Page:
On Sunday night, we will (or will not) have some new Hall of Famers. We probably will, given the results of the recent deliberations of the current version of the Hall’s veterans committee. Those folks* will convene in San Diego this weekend, and they’ve got some serious work to do — debating this year’s 10-person ballot for possible inclusion among baseball’s immortals.

(*Per the Hall of Fame: “The 16-member Hall of Fame Board-appointed electorate charged with the review of the Modern Baseball Era features Hall of Fame members George Brett, Rod Carew, Dennis Eckersley, Eddie Murray, Ozzie Smith and Robin Yount; major league executives Sandy Alderson, Dave Dombrowski, David Glass, Walt Jocketty, Doug Melvin and Terry Ryan; and veteran media members/historians Bill Center, Steve Hirdt, Jack O’Connell and Tracy Ringolsby.”)

I follow a dizzying number of online forums where good Hall debates take place, though I am what the internet calls a “lurker.” If you don’t know what that means in an internet context, that means I read the debate but I don’t participate. Sometimes it’s hard to remain aloof. But one thing I’ve picked up since last year’s selection of Harold Baines and Lee Smith, historically inclined fans are on the lookout for personal connections on the Hall committee. (Which, by the way, is a different group than the one that selected the 10 names for consideration.) That’s why I listed this year’s selectors.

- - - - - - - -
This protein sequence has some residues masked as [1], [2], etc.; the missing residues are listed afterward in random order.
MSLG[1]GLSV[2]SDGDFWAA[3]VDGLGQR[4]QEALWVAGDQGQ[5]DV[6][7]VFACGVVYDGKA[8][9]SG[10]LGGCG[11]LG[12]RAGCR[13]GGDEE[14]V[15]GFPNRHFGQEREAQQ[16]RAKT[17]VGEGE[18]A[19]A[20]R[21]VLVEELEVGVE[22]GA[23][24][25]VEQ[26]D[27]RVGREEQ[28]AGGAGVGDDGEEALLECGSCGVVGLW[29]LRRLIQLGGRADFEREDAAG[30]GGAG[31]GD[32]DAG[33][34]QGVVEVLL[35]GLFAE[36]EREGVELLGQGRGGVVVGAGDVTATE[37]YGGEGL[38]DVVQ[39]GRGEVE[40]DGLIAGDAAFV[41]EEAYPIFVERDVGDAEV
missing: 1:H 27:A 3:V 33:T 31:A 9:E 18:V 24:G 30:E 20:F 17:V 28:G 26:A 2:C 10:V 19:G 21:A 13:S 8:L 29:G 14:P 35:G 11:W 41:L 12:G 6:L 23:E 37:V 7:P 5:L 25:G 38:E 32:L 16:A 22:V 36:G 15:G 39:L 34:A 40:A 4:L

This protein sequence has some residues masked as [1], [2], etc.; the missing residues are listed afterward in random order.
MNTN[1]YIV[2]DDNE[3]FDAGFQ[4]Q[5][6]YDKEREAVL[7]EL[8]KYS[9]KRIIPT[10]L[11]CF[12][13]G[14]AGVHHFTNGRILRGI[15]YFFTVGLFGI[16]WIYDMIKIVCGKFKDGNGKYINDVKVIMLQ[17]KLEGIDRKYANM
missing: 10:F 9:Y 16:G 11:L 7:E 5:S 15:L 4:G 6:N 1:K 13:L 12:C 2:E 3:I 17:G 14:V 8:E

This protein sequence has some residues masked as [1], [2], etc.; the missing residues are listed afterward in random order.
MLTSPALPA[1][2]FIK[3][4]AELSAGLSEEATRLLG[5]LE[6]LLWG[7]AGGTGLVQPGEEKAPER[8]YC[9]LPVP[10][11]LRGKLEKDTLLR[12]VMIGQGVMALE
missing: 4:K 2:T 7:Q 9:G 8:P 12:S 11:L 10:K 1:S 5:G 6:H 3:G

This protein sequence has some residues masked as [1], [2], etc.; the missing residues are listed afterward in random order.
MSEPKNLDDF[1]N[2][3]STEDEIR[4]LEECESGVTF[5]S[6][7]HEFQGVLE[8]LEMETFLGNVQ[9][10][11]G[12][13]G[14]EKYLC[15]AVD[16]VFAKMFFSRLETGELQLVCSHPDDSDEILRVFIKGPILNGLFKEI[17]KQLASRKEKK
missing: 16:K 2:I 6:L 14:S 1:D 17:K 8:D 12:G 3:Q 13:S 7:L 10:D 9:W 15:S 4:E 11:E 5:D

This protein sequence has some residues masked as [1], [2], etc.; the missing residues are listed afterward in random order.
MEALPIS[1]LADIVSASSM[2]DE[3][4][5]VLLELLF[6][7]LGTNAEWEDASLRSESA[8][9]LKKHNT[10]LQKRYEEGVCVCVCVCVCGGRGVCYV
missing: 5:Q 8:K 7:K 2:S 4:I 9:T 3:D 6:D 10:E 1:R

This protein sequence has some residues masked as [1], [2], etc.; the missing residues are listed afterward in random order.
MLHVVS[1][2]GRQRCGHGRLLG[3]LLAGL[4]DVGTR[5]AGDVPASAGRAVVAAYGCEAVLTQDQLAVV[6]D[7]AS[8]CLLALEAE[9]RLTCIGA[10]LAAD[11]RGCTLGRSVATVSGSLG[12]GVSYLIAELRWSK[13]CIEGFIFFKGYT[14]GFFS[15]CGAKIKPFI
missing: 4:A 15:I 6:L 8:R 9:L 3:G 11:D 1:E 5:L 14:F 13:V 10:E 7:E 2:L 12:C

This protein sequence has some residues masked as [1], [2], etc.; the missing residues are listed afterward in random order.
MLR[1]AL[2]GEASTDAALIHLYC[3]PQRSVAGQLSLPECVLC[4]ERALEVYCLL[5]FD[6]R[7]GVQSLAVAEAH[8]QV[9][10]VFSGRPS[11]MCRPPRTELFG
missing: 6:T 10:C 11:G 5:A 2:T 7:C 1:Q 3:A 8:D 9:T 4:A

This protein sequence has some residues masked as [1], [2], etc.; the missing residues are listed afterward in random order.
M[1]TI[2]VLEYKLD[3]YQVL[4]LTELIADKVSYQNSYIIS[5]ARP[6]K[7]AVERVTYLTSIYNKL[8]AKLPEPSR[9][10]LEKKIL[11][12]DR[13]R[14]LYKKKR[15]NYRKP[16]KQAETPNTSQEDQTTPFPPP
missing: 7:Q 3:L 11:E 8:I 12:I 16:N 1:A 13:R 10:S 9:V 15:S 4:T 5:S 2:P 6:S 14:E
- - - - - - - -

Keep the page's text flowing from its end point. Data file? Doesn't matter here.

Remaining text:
The era up for examination this year is the “Modern Baseball” time frame, which includes those whose primary contributions fell in the range of 1970 to 1987. For Gen-Xers who peaked early, this might include you. But the names that the selecting committee landed on include nine players (Dwight Evans, Steve Garvey, Tommy John, Don Mattingly, Thurman Munson, Dale Murphy, Dave Parker, Ted Simmons and Lou Whitaker) plus the revolutionary head of the MLB Players Association, Marvin Miller. Each committee member can list up to four names on his or her ballot, but doesn’t have to list any. Any person who is named on at least 12 of the 16 ballots will punch his ticket to Cooperstown.